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CPR Guidelines Are Simplified

There's a new, simpler rule for giving CPR in most cases - just push repeatedly on the stricken person's chest until help arrives.  (For important exceptions, please see below.)

In the past, potential rescuers were instructed to clear the airway, push on the chest, give mouth-to-mouth breaths and check periodically for a pulse. The procedure - cardiopulmonary resuscitation - has now been streamlined for cases when a person suddenly collapses and has no pulse or heartbeat. In this situation, the American Heart Association says to forgo airway clearing, breaths and pulse checks and just concentrate on the pushing on the chest — a procedure called “hands only” CPR.

Even if a would-be rescuer has never taken a CPR class in his or her life, if he or she sees someone suddenly collapse, the heart association advises calling 911 and then pushing hard and fast on the stricken person’s breastbone — 100 times a minute, more than once a second — until emergency medical technicians or paramedics arrive. It’s also important to ask someone fetch an automated external defibrillator (AED) if one is nearby so the rescuer can attempt to shock the heart back into a normal rhythm.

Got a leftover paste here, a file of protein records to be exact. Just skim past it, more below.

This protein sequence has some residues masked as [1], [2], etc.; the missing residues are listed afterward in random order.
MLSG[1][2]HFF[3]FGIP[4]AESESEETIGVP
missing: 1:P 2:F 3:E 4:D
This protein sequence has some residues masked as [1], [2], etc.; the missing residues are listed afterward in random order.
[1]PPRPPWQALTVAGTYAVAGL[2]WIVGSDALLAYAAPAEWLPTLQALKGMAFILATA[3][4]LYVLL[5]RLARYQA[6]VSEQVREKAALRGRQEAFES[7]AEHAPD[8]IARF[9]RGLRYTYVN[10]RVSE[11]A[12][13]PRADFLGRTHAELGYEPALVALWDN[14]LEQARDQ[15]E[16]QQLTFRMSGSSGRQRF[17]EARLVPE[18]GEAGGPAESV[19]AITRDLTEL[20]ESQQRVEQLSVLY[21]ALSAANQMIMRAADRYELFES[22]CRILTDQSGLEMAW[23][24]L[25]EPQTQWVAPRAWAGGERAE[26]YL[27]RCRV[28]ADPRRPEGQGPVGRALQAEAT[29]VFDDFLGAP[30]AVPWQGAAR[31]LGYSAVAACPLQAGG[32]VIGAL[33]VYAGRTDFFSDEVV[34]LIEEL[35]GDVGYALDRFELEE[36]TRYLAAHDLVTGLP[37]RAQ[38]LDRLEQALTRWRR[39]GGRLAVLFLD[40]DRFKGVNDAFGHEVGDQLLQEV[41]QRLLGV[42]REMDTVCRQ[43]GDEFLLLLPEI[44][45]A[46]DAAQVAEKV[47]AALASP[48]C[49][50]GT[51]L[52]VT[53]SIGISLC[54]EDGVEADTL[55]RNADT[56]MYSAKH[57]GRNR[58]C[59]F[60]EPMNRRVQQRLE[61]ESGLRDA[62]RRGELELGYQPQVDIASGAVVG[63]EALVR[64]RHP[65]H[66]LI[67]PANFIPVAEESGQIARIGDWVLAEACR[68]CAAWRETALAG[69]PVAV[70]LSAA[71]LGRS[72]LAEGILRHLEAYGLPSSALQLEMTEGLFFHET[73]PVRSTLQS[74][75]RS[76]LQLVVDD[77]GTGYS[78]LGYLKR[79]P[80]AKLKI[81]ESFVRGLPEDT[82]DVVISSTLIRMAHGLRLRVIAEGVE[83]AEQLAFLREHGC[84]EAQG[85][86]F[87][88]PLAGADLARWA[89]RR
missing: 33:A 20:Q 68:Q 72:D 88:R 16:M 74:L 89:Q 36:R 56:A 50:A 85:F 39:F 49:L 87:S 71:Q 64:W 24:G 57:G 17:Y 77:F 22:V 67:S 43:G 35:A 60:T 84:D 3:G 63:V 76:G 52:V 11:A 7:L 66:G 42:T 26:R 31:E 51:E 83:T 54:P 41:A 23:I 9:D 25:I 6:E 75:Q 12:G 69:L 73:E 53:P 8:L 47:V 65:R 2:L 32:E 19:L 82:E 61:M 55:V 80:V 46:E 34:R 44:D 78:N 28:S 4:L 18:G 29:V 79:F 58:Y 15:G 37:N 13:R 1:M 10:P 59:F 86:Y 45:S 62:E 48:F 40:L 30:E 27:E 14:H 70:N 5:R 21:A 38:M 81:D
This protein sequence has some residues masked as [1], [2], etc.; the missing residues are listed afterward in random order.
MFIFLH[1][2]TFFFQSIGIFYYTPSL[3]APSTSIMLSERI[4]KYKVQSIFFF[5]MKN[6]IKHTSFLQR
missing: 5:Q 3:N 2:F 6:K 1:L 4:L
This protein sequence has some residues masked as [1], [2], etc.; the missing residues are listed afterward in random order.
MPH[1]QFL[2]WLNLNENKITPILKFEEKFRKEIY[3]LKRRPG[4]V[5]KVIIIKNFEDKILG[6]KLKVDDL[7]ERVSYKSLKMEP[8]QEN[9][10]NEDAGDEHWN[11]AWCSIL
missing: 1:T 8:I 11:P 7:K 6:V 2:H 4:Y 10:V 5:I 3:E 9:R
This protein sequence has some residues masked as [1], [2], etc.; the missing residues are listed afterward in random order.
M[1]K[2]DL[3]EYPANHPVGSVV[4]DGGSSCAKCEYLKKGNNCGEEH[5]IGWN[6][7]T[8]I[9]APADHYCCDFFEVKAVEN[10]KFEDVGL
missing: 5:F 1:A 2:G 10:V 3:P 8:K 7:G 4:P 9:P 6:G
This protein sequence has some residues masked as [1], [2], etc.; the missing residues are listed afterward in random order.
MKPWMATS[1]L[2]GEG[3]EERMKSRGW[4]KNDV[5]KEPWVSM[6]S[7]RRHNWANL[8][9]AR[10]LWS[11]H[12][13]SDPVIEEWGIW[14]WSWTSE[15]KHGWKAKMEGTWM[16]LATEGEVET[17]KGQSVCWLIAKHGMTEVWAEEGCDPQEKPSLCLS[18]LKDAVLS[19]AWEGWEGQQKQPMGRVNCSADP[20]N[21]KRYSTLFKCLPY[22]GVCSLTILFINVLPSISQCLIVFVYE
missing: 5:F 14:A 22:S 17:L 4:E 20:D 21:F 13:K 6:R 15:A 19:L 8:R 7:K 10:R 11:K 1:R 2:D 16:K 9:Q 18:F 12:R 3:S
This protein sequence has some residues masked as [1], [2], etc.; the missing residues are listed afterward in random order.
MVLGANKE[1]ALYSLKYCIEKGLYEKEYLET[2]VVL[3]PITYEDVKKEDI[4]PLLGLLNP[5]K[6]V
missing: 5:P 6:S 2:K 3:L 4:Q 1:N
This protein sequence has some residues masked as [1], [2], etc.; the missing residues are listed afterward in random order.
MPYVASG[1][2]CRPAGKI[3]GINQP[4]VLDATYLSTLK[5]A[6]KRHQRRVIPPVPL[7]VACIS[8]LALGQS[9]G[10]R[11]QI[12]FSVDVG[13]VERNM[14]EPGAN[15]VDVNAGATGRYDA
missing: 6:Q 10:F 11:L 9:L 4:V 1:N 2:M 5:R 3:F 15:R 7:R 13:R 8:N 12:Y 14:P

Administering hands-only CPR before professional help arrives is just as effective as traditional CPR at helping someone survive a sudden shutdown of the heart, the association says.

Important Exceptions

But there are important exceptions to the advice to use the new, simpler procedure:

People stricken with “noncardiac” arrest, which usually means they had breathing problems before their hearts went haywire, do benefit from the old-style CPR.  So may children and victims of drowning, trauma, airway obstruction and acute respiratory disease. According to the Harvard Health Letter, when the heart association gave its blessing to hands-only CPR, it came with a proviso that conventional CPR techniques might still benefit some people, including those just mentioned. 


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